The incidence of traumatic brain injury (TBI) is rising, as are its neuropsychiatric complications. This study aims to determine (1) the prevalence of TBI, (2) the association between history of past TBI and sociodemographic, lifestyle and clinical factors, and (3) the risk of depression and cognitive impairment in later life associated with exposure to TBI.Methods:
Cross-sectional study of a community-derived sample of 5486 Australian men aged 70–89 years. Information on TBI was retrieved from the Western Australian Data Linkage System (WADLS) and via self-report. We used the WADLS and self-report to ascertain history of past depression, and the Geriatric Depression Scale 15-items to assess current clinically significant symptoms of depression, defined by score ≥7. We defined cognitive impairment by a mini-mental state examination score <24 or a WADLS diagnosis of dementia.Results:
Nine hundred fifty-three men had history of TBI (17.4%). Factors associated with TBI included coronary heart disease, stroke, poor self-perceived physical health and falls. TBI increased the odds ratio of past (odds ratio (OR) = 1.55, 95% confidence interval (CI) = 1.21, 1.99) and current depression (OR = 1.77, 95% CI = 1.36, 2.32), as well as of cognitive impairment (OR = 1.23, 95% CI = 1.00, 1.51). The population fractions of depression and cognitive impairment attributable to TBI were 6.9% (95% CI = 3.3%, 10.3%) and 3.4% (95% CI = 0.0%, 6.9%).Conclusions:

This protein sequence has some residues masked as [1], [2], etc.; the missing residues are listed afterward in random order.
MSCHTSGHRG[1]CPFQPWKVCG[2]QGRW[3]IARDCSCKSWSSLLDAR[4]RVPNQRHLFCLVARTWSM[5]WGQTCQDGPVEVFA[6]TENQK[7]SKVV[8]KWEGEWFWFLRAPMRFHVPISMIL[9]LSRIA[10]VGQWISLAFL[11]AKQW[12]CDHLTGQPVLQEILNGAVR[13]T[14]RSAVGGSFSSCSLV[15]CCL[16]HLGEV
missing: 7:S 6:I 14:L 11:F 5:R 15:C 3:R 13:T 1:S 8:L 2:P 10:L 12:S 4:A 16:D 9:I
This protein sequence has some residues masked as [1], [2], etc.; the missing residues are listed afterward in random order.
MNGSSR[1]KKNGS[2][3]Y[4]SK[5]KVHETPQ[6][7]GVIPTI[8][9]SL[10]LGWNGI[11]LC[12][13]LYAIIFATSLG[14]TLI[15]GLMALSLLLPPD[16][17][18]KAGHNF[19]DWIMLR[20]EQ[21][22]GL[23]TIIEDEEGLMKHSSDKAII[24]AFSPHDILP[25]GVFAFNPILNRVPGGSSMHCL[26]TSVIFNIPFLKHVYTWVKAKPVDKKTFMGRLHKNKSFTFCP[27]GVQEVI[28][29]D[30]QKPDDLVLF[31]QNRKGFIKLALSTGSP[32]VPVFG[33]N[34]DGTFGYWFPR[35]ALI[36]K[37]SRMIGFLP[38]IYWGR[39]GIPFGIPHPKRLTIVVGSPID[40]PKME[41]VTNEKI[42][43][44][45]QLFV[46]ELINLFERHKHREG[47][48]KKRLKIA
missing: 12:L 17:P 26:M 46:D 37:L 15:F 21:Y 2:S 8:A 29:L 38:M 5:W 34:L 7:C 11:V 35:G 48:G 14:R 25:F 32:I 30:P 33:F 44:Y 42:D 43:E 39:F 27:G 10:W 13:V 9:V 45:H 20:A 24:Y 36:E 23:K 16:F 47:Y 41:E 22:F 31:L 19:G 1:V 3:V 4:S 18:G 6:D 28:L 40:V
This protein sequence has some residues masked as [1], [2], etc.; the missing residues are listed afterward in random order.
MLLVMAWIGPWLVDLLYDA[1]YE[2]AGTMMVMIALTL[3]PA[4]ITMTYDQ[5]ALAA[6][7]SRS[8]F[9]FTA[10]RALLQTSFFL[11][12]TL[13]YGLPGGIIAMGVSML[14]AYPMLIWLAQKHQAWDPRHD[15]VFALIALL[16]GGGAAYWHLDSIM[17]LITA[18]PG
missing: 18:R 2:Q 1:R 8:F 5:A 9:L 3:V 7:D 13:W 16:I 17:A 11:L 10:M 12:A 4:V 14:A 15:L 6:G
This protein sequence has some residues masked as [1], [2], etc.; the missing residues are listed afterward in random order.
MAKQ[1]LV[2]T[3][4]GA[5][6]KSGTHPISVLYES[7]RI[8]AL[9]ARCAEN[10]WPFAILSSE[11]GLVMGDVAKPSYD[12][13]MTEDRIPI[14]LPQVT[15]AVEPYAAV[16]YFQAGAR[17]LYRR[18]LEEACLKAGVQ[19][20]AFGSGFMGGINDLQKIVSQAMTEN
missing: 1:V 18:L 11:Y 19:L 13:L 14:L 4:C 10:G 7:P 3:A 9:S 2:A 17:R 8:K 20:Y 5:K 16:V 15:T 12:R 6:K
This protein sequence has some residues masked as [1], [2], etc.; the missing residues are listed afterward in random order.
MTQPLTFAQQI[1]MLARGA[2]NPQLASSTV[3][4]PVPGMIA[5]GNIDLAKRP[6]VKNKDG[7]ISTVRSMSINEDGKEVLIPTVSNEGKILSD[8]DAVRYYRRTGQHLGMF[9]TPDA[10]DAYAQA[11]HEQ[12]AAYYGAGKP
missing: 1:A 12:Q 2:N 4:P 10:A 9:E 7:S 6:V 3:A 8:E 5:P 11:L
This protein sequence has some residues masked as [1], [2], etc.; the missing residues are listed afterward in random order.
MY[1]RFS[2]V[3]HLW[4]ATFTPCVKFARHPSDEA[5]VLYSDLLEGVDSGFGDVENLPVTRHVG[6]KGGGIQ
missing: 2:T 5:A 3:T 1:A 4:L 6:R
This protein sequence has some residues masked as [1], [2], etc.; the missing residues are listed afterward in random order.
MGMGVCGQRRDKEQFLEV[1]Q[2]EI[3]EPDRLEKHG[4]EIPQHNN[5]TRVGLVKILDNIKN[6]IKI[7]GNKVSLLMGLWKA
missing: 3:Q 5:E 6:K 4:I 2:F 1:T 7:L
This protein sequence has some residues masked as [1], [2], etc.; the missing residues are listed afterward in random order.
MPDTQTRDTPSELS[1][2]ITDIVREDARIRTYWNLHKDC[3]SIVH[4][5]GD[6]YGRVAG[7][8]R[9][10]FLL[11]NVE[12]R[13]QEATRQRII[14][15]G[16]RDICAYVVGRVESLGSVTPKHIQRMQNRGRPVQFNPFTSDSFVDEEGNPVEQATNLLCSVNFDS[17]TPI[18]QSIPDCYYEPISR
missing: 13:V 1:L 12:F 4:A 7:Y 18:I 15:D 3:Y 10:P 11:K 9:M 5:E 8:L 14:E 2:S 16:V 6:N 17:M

History of TBI is common in older men, and is associated with increased risk of depression and cognitive impairment. If this association is truly causal, then the effective reduction of events leading to TBI (e.g., motor vehicle accidents and falls) may also decrease the prevalence of depression and cognitive impairment in later life. Copyright © 2015 John Wiley & Sons, Ltd.